Glorious Bronze Age bulla found in Shropshire

A gold bulla discovered by a metal detectorist in the Shropshire Marshes was one of the stars of the Portable Antiquities Annual Report unveiled at the British Museum on Tuesday. About 3,000 years old, it is the most south-westerly example of Bronze Age gold ever found in Britain and is one of only eight extant bullae found in Britain and Ireland. The only other bulla ever discovered in England was dredged from the Irwell ship canal in the 18th century, was sold for a couple of pounds and disappeared from the record. It is an exceptional piece.

This kind of jewelry is known as a bulla after the Latin word for bubble because it’s hollow inside. It is crescent-shaped with wedge-shaped sides and was created using at least two pieces of gold sheet. The top edge has collars on either side that were filled with clay or compacted soil, either deliberately or over the centuries it was buried. Between them is a tunnel which would have been used to thread a chain or necklace through to hang it as a pendant. The front and rear plates that make the body of the pendant are a single sheet of gold plate fixed at the mid-point of the top edge. A base plate closes the two sides of the plate. The fixing points are concealed so the plates and tube collar look like a single piece.

The components were probably soldered together as the use of solder is well-established in metal objects from this period in Britain. The composition of the bulla was tested with XRF-analysis, but the presence of solder — which in Bronze Age objects is higher in copper or silver than the rest of the piece — could not be conclusively identified.

The most striking element of the bulla is the decoration. Every surface is engraved with geometric designs filled with cut parallel lines and concentric curves. They are so precise, so even that the maker must have used a compass or divider to mark them out and then cut them using a graver with a 45 degree cutting edge. There are no punched or repousse patterns as have been found on other bullae. The deep grooves carved all over the piece suggest the gold sheet is comparatively thick and that the decoration was done on the completed pendant rather than on the sheets before they were put together.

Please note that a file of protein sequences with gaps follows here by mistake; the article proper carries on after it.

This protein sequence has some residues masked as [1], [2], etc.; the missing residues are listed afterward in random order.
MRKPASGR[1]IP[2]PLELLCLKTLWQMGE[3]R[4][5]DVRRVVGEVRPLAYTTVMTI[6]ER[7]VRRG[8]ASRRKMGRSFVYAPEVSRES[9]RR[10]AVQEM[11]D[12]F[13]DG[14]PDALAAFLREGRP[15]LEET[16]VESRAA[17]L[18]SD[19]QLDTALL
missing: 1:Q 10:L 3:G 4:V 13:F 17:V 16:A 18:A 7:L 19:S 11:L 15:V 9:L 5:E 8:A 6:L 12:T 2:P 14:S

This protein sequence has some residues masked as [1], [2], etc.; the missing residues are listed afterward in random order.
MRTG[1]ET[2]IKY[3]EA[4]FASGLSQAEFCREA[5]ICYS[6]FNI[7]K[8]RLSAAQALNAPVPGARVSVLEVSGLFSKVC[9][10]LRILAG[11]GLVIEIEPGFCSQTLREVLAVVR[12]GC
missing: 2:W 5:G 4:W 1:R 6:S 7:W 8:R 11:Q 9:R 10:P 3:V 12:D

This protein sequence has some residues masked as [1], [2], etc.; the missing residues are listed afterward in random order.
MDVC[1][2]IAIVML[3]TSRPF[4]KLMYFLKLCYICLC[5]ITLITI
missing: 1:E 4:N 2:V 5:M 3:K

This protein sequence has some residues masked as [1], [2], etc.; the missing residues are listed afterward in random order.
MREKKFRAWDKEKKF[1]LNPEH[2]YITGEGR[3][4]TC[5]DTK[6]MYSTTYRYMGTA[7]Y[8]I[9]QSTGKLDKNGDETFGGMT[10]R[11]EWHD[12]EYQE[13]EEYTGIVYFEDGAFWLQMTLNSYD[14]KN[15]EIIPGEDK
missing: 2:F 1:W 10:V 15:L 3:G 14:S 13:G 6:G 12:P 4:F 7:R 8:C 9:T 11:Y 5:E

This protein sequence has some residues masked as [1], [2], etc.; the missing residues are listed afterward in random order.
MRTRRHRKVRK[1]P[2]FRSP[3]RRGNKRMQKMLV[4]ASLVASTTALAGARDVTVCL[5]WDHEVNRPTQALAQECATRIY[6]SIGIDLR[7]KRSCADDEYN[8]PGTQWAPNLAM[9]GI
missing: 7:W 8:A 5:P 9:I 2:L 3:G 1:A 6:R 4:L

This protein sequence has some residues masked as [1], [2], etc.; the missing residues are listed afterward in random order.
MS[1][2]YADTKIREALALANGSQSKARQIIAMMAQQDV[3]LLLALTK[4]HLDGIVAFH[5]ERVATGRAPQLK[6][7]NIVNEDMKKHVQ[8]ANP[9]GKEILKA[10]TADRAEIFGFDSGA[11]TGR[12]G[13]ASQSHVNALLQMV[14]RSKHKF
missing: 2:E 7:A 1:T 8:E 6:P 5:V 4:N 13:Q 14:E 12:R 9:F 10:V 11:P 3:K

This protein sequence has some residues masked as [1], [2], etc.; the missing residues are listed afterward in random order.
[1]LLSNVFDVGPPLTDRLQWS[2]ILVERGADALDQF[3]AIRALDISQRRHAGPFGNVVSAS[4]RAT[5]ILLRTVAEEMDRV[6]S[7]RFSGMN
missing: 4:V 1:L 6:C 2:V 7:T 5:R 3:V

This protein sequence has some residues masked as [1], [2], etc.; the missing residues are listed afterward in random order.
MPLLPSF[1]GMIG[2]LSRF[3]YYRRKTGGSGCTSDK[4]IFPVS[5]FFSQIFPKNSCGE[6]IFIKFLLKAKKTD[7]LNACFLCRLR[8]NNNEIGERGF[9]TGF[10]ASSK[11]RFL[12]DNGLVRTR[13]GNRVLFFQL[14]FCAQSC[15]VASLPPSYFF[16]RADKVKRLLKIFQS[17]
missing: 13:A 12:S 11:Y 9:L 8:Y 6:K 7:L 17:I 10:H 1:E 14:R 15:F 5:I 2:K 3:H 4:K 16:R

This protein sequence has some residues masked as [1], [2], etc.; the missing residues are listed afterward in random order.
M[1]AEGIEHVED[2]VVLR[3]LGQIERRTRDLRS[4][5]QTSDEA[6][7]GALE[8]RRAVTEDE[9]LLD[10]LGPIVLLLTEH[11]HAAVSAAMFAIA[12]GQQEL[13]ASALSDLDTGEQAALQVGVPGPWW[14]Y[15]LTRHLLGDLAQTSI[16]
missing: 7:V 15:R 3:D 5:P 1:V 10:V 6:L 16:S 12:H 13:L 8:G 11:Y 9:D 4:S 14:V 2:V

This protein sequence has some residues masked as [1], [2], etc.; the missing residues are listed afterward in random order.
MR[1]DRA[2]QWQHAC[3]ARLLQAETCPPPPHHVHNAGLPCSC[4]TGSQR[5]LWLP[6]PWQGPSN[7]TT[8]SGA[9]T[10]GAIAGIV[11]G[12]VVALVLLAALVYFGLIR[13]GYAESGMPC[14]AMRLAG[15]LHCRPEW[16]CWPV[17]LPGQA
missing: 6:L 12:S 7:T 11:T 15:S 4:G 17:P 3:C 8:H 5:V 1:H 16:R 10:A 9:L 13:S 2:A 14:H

To top it off, the lines go in alternating horizontal, vertical, semi-circular and diagonal directions, creating a dynamic graphic look as well as an incredible play of light that makes the gold reflect in different shades that underscore the intricate shapes. This is work of the highest quality, the greatest possible workmanship, material and design that is all but incomparable in a British context.

8 thoughts on “Glorious Bronze Age bulla found in Shropshire

  1. What an interesting piece!

    The combination of overall shape and the geometric shapes brings to mind woven baskets and I wonder if earlier and less-precious predecessors of the design were indeed fiber artworks.

  2. I have a cousin who used to assist on digs every summer. She was once asked to try on a gold torc (after it had been cleaned). They are quite heavy; she is not a sturdy woman. So well was it made that it felt light and entirely comfortable. She was pleased as punch and impressed no end.

  3. Size? Weight?

    Also, high purity gold is quite soft and I think that either the decoration had to be engraved prior to assembly or that the hollow piece had to be filled with something such as clay as a backing material prior to the engraving. It certainly would have been much easier to do the decoration on the edge piece flat and then bend it prior to soldering.

  4. Answered my own question with the links, about 4 by 3 cm. Apparently, there are similar Irish examples filled with baked clay or lead.

  5. You clearly see, where some ideas were coming from… 😉

    “…’Streamline Moderne’, sometimes termed ‘Art Moderne’, is a late type of the Art-Deco design style that emerged in the 1930s, emphasizing curving forms and long horizontal lines.”

    Also, one might wonder if there are a few more, and if they were worn together.


  6. If the marshes were there in ancient times, could this have been a sacrificed item? There does not seem to be any wear on the fine gold surface. Also, if the artist used an incised baked clay mold, he could have pressed the gold over the surface more easily. Historically, we assume geometry originated in the Middle East with the Arabs, but I don’t think this could be created without some knowledge of math or geometry. So intriguing~~thanks for posting!!

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